Pigeons: Liasons Review
Brooklyn’s Pigeons have no shortage of material. Liasons is the duo’s third proper full length in their few years and their fifth release this year following a couple of 7”s and tape releases.
The record’s tone is set from the opener, “Smoke,” a wash of reverb guitar and flute before a drum machine kicks into a gentle bossa nova beat. Wednesday Knudson’s vocals are gentle enough that they almost blend right into the layer of reverb and delay that cover the record. The record follows a similar path throughout, Clark Griffin’s guitar noodling over organ, flutes, saxophone, and drum machines. The duo takes on the Serge Gainsbourg penned “Laisse Tomber les Filles” and turns it into almost the exact opposite of France Gall’s bouncing horn driven hit, making it into a hazy meandering song held down by an echoing tambourine. “No Other Way” and “Pure” take on a folkier direction, both being led by an almost driving acoustic compared to the rest of the record. The album closes with the most meandering track, “Invitations”, Knudson’s vocals are almost completely unintelligible as the track drifts to a close with the sound of a guitar slowly detuning.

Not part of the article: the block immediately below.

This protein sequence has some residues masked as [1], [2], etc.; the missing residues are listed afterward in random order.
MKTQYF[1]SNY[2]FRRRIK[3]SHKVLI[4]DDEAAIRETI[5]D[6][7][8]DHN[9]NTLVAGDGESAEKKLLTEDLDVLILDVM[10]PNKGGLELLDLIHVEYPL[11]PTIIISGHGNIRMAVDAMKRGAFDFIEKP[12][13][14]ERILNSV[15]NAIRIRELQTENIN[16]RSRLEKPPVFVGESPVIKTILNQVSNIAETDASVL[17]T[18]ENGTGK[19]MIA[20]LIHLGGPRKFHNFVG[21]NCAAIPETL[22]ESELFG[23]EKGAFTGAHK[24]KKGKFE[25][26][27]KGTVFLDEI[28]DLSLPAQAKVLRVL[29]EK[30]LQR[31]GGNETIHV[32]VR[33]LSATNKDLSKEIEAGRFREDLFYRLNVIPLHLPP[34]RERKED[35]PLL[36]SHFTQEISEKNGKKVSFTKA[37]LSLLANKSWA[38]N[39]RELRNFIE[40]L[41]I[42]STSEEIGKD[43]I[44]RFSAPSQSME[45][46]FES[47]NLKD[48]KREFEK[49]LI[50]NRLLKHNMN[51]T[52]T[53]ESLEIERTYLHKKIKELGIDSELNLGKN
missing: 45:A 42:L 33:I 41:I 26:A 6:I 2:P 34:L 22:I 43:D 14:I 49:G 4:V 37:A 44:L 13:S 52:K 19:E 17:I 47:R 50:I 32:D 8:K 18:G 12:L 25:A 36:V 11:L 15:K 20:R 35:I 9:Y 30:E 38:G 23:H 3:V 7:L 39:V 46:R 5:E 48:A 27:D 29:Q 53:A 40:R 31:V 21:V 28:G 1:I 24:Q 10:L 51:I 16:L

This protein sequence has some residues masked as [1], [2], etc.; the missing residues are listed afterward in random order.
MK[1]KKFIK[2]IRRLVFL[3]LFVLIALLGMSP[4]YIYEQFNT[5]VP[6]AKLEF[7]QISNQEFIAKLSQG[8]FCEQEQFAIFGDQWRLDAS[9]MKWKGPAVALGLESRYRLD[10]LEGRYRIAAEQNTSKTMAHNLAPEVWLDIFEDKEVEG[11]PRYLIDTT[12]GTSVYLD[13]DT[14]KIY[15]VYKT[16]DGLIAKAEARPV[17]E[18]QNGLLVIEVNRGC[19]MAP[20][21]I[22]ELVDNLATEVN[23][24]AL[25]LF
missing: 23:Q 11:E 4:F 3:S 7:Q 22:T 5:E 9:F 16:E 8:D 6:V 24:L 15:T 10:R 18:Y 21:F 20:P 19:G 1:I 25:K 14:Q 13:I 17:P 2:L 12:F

At its best, Liasons is a beautifully hazy piece of modern folk, instruments blending together through layers of reverb and delay. At its worst, the record lacks focus, the guitar noodling, and song structure end up not going anywhere most of the time. Liasons is a good record that could use just a little more focus. Let’s hope they find it.
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